When commenting on health disasters, including pandemics, health professionals may implicitly or explicitly be tasked with informing both policymakers and the general public. This can create numerous challenges, including finding ways to present technical data and extend their message to vulnerable groups, which are not commonly emphasized in higher education or clinical training. To fill this skill gap, some academic centers have developed specific curricula for health professionals to communicate effectively in the setting of disaster scenarios,
      • Friedman DB
      • Rose ID
      • Koskan A
      Pilot assessment of an experiential disaster communication curriculum.
      but these have not yet been implemented widely.
      Although the underlying motives of health professionals may vary during health disasters, they appear well intentioned in most cases, often helping to debunk misinformation or advising people to adhere to precautionary behaviors to avoid requiring the services of an overburdened health system. At the same time, there have been examples of health professionals using the spotlight and media moment of health crises such as COVID-19 to quickly advance their careers or personal financial interests. These ill-intentioned efforts have at times been rightfully and publicly denounced by professional societies, although not in all cases.
      American College of Emergency Physicians
      ACEP-AAEM joint statement on physician misinformation.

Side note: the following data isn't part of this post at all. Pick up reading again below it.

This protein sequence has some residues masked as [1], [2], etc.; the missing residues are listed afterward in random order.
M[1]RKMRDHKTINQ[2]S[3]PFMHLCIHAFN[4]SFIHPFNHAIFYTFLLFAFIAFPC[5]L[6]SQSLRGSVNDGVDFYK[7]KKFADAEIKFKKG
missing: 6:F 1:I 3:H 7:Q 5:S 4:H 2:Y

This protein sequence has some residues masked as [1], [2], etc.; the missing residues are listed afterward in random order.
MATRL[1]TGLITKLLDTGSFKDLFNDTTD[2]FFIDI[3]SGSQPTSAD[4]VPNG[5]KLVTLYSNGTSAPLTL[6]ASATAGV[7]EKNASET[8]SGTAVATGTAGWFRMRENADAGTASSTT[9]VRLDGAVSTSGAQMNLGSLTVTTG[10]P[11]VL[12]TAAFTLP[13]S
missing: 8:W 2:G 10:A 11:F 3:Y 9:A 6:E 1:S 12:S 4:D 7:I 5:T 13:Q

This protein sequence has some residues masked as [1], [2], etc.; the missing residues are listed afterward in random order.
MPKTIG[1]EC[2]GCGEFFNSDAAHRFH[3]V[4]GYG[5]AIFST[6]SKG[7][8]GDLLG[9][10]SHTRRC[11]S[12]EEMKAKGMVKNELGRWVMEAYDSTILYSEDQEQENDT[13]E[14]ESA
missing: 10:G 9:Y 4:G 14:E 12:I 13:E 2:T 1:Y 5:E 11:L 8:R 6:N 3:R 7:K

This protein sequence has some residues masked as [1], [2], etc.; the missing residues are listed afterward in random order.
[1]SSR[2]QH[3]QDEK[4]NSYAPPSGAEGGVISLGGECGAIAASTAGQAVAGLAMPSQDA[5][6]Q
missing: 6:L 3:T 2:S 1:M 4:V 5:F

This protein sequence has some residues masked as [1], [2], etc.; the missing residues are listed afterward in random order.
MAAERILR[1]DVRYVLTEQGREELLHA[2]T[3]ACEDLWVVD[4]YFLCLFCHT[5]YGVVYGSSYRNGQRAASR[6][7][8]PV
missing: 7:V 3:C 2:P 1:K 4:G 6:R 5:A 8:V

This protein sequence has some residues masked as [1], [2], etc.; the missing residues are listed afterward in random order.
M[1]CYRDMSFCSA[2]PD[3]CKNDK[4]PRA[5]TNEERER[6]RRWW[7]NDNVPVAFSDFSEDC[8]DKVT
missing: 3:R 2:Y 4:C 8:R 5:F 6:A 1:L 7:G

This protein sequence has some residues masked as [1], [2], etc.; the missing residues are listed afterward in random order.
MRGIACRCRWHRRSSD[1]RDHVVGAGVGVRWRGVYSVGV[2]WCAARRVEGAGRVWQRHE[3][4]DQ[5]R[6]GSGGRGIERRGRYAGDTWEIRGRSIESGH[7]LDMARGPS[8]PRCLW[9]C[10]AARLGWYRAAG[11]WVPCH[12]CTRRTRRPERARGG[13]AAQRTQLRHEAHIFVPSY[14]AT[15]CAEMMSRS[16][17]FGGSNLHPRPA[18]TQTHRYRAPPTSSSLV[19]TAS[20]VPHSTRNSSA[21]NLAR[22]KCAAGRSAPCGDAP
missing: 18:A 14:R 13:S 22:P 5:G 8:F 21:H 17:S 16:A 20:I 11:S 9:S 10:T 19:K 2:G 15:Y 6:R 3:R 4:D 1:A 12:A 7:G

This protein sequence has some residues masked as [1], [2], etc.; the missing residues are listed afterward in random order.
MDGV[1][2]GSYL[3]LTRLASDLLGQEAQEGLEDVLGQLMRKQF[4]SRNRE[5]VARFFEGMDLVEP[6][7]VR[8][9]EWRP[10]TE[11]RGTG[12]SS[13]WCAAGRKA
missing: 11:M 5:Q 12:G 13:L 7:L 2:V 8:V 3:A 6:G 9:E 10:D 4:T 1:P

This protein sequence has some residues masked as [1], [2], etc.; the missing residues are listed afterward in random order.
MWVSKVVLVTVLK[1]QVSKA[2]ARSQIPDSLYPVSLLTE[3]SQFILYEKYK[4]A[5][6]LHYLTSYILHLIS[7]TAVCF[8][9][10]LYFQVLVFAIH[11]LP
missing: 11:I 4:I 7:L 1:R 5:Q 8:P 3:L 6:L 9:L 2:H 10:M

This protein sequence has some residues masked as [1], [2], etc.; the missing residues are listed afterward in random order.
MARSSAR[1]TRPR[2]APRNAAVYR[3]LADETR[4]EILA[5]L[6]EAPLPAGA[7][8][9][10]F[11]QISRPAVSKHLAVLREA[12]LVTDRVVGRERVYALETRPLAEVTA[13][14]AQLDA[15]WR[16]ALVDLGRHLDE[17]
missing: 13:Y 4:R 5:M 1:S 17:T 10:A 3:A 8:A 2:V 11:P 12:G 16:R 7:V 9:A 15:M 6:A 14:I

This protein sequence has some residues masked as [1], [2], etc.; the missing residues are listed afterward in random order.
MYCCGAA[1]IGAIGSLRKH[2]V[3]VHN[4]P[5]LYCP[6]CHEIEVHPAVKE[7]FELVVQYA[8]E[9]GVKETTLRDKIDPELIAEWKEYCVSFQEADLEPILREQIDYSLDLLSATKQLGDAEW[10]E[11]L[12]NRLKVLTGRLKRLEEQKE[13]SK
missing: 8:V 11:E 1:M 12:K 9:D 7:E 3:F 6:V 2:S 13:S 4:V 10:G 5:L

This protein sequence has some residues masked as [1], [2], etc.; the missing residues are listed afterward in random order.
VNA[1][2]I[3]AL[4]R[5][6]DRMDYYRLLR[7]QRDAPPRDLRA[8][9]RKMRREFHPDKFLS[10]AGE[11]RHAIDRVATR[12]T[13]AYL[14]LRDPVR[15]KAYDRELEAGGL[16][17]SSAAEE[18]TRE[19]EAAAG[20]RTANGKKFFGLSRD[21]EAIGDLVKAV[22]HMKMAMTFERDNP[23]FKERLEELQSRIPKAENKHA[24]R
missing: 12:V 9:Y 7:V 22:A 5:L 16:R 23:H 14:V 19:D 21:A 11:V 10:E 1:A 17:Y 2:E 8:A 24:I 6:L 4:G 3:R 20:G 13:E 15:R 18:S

In addition, given the increased scrutiny regarding questionable data analyses, scientists have recently self-retracted studies from high-profile scholarly journals.
      • Mehra MR
      • Ruschitzka F
      • Patel AN
      Retraction-hydroxychloroquine or chloroquine with or without a macrolide for treatment of COVID-19: a multinational registry analysis.
      ,
      • Mehra MR
      • Desai SS
      • Kuy S
      • Henry TD
      • Patel AN
      Retraction: cardiovascular disease, drug therapy, and mortality in COVID-19. N Engl J Med.

      NOVEL AND HEIGHTENED CHALLENGES IN THE ERA OF COVID-19

      The occurrence and global scale of the COVID-19 pandemic at the beginning of the third decade of the 21st century has exacerbated longstanding health communication challenges through media while also highlighting new ones. Because user-generated media have increasingly been intertwined with professional media sources, pandemic-related news content has become more ubiquitous than ever before. Although the propagation of frank misinformation has been rightfully identified and discussed in recent months,
      • Earnshaw VA
      • Katz IT
      Educate, amplify, and focus to address COVID-19 misinformation.
      far less consideration has been devoted to the societal impact of modern media consumption itself and the ways in which health professionals can effectively navigate the public health challenges posed by the changing public preferences and epistemologic shifts in the digital age.
      A total of 2 sentinel difficulties have resulted, with the first being large-scale media overconsumption.